Over twenty-five years ago, in a speech at Saint Louis University, I focused on a too-little-noticed day in 1957, a turning point in American history: October 8, 1957. The day’s edition of New York’s major tabloid the Daily News bore two screaming headlines. The first announced the demise of the Russian satellite whose launch had shaken American self-confidence to its core: “Report Sputnik on Way Down.” The second declared the beginning of the end of an America that trusted its institutions: “It’s Final: Dodgers Go to L.A.” If the Dodgers could betray the good people of Brooklyn, no institution could be trusted.
A decade ago, a friend, the first in his family to go to college, told me that in the 1950s his father would respond to his youthful questions about issues of the day with a soothing assurance: “Don’t worry, son. They’re taking care of it for us.” We don’t say that to our children anymore.
In a way, skepticism about authority is a sign of maturity. The equanimity of the 1950s was built on hidden sins. And “they” were not always at work taking care of it—or at least not for all of us, or even for most of us. When that reality finally was unmasked, we were forced to confront our failures and the injustices they spawned. This process has been good for our society—but not good enough. To move beyond the sins of the past, we were called to a collective conversation about the measures required to create a just society worthy of a great and moral people. That conversation was begun, but it was never completed. So, skepticism about authority has metastasized into distrust—distrust of our government, our institutions, our leaders, and even our fellow citizens.
I wish this distrust really could be laid at the doorstep of Walter O’Malley, the devil who moved my Dodgers; if that were so, an easy solution might be at hand. In truth, the causes are more complicated. Over the last three generations, we have lost our sense of the common—a commonweal that binds us in a shared enterprise—and our sense of obligation to each other and to the coming generations. We once viewed our pluralism, at least in principle, as a strength of a welcoming society (e pluribus unum); today, many of us openly target our diversity as defining various “others,” different from us, who are dangerous.
Over these last sixty years, the world has become miniaturized. Dramatic advances in communication and transportation have shrunk time and space—literally. The very shape of the globe inherently forces a circle of interdependence on issues ranging from migration to climate change. The interdependence of economies is only a small part of it. As the global community confronts this reality, America, where a major harbor features the Statue of Liberty as a symbol of a commitment to pluralism, faces a test of that fundamental premise. No longer protected by the natural isolation created by ocean borders to the east and west, we are not doing well.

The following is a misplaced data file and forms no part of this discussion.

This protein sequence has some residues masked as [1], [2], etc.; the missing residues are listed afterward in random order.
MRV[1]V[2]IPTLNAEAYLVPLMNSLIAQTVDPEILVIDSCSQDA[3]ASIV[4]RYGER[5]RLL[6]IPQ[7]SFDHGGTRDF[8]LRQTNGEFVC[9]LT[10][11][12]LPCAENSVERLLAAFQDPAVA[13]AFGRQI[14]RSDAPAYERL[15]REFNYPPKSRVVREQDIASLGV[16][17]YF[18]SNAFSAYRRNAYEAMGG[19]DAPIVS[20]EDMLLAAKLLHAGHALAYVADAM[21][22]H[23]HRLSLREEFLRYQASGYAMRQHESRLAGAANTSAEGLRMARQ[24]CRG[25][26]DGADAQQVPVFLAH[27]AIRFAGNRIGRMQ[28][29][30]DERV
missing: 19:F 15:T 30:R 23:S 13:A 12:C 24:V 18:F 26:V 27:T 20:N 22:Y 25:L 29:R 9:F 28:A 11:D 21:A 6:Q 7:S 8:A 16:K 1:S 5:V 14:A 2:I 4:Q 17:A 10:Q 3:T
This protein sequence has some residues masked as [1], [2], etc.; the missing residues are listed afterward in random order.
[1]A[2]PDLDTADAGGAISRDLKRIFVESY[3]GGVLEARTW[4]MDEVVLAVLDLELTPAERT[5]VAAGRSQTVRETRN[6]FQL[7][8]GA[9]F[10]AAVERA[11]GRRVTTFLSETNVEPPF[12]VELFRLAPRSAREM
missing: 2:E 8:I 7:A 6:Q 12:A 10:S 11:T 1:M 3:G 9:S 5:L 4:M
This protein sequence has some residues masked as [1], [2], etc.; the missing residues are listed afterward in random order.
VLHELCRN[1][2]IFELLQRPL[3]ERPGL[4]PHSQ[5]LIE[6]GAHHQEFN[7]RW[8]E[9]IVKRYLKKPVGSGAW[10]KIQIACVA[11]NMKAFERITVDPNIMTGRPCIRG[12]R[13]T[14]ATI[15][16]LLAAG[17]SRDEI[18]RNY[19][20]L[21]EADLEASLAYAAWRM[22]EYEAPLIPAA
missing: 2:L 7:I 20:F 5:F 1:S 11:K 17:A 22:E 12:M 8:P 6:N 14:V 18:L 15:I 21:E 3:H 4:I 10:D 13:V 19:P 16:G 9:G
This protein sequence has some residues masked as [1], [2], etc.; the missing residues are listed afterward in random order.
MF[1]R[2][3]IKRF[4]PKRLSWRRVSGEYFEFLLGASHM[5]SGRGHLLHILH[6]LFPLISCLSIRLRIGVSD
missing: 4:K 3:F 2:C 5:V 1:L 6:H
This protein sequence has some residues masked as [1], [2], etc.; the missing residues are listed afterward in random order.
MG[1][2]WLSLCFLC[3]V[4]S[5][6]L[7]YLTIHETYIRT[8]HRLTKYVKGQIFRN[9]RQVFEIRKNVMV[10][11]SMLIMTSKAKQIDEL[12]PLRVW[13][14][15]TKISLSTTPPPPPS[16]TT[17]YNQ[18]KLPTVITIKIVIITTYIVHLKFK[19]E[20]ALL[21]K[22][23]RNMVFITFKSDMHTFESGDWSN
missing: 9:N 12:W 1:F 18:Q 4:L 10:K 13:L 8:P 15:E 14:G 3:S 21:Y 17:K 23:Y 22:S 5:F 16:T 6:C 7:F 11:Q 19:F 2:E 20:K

We now live in a balkanized society, with understanding in short supply. And this is so because the hard intellectual (and, it must be added, spiritual) work that is the necessary predicate of true understanding is absent. Indeed, just when we most need serious conversation on a range of very tough issues, we, as a society, have developed an allergy to nuance and complexity that devalues thought, knowledge, expertise, and understanding. Many, if not most, of us have retreated into political caves—homes of red and blue “faiths”—in which we are taught about the secular dogmas of our group. We then stand in union with “our people” against “theirs,” supporting policies that may be reasonable but certainly not reasoned.
I began to warn my colleagues in the academic world about this trend over two decades ago. Initially, as I played the role of Cassandra, my concern was that, if Americans continued to devalue complex public argument, they would inevitably devalue what our universities do—since the best universities are devoted to exploring complexity as a primary task. There are signs that this diminishment is already happening. A recent survey reported that 58 percent of Republicans say that universities have a negative effect on the way things are going in the country, while just 36 percent say their effect is positive. Only two years ago, these numbers were reversed. The opinions of Democrats, although a bit less negative, are similar.
Our universities are indeed under siege. Still, I hold out hope that they can lead a reversal of the broad societal trend I have described by modeling robust conversation and revealing its benefits. Indeed, I believe universities can play a unique role in rebuilding the kind of discourse on which participatory democracy depends.
We have reached a fateful crossroads: If our universities do not serve as an antidote to the marginalization of seriousness in the public square, they will themselves be marginalized. If demagoguery is rewarded and mendacity becomes the coin of discourse, the lack of faith in society’s institutions will become still deeper and more pervasive, until at last society itself will crumble.
From Standing for Reason by John Sexton. Published by Yale University Press in 2020. Reproduced by permission.
John Sexton is president emeritus, dean emeritus, and Benjamin Butler Professor of Law at New York University. His previous books include the New York Times bestseller Baseball as a Road to God and Redefining the Supreme Court’s Role.